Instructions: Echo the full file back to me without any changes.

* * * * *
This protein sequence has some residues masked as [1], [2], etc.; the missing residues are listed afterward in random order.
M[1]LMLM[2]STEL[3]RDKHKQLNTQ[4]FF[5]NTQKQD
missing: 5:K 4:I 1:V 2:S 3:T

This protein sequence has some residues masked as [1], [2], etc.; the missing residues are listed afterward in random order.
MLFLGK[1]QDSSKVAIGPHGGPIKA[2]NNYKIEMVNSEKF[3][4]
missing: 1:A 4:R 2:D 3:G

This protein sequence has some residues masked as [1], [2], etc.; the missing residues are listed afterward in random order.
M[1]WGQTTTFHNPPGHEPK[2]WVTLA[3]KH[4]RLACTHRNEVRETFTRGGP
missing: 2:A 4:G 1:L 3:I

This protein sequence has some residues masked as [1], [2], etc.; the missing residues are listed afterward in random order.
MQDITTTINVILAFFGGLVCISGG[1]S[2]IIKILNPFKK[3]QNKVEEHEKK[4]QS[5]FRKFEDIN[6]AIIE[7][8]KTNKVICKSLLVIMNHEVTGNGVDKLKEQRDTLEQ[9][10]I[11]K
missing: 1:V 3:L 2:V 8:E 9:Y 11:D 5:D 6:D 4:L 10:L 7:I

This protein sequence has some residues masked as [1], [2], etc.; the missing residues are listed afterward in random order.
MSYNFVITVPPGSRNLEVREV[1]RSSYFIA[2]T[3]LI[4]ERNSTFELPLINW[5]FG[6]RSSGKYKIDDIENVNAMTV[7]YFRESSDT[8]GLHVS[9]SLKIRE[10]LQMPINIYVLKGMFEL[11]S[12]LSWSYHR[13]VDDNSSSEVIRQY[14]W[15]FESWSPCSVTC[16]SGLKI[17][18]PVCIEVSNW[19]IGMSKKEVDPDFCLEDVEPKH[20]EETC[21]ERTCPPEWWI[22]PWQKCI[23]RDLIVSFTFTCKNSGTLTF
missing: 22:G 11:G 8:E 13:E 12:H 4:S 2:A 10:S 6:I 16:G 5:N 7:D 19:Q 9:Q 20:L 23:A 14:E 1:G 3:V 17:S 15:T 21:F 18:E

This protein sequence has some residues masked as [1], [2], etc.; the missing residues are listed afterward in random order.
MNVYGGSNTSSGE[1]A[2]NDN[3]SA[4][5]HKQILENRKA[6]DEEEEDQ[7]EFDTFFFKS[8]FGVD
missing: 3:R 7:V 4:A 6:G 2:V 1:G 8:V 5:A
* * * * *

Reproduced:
This protein sequence has some residues masked as [1], [2], etc.; the missing residues are listed afterward in random order.
M[1]LMLM[2]STEL[3]RDKHKQLNTQ[4]FF[5]NTQKQD
missing: 5:K 4:I 1:V 2:S 3:T

This protein sequence has some residues masked as [1], [2], etc.; the missing residues are listed afterward in random order.
MLFLGK[1]QDSSKVAIGPHGGPIKA[2]NNYKIEMVNSEKF[3][4]
missing: 1:A 4:R 2:D 3:G

This protein sequence has some residues masked as [1], [2], etc.; the missing residues are listed afterward in random order.
M[1]WGQTTTFHNPPGHEPK[2]WVTLA[3]KH[4]RLACTHRNEVRETFTRGGP
missing: 2:A 4:G 1:L 3:I

This protein sequence has some residues masked as [1], [2], etc.; the missing residues are listed afterward in random order.
MQDITTTINVILAFFGGLVCISGG[1]S[2]IIKILNPFKK[3]QNKVEEHEKK[4]QS[5]FRKFEDIN[6]AIIE[7][8]KTNKVICKSLLVIMNHEVTGNGVDKLKEQRDTLEQ[9][10]I[11]K
missing: 1:V 3:L 2:V 8:E 9:Y 11:D 5:D 6:D 4:L 10:L 7:I

This protein sequence has some residues masked as [1], [2], etc.; the missing residues are listed afterward in random order.
MSYNFVITVPPGSRNLEVREV[1]RSSYFIA[2]T[3]LI[4]ERNSTFELPLINW[5]FG[6]RSSGKYKIDDIENVNAMTV[7]YFRESSDT[8]GLHVS[9]SLKIRE[10]LQMPINIYVLKGMFEL[11]S[12]LSWSYHR[13]VDDNSSSEVIRQY[14]W[15]FESWSPCSVTC[16]SGLKI[17][18]PVCIEVSNW[19]IGMSKKEVDPDFCLEDVEPKH[20]EETC[21]ERTCPPEWWI[22]PWQKCI[23]RDLIVSFTFTCKNSGTLTF
missing: 22:G 11:G 8:E 13:E 12:H 4:S 2:A 10:S 6:I 16:G 5:N 7:D 19:Q 9:Q 20:L 23:A 14:E 1:G 3:V 17:S 15:T 21:F 18:E

This protein sequence has some residues masked as [1], [2], etc.; the missing residues are listed afterward in random order.
MNVYGGSNTSSGE[1]A[2]NDN[3]SA[4][5]HKQILENRKA[6]DEEEEDQ[7]EFDTFFFKS[8]FGVD
missing: 3:R 7:V 4:A 6:G 2:V 1:G 8:V 5:A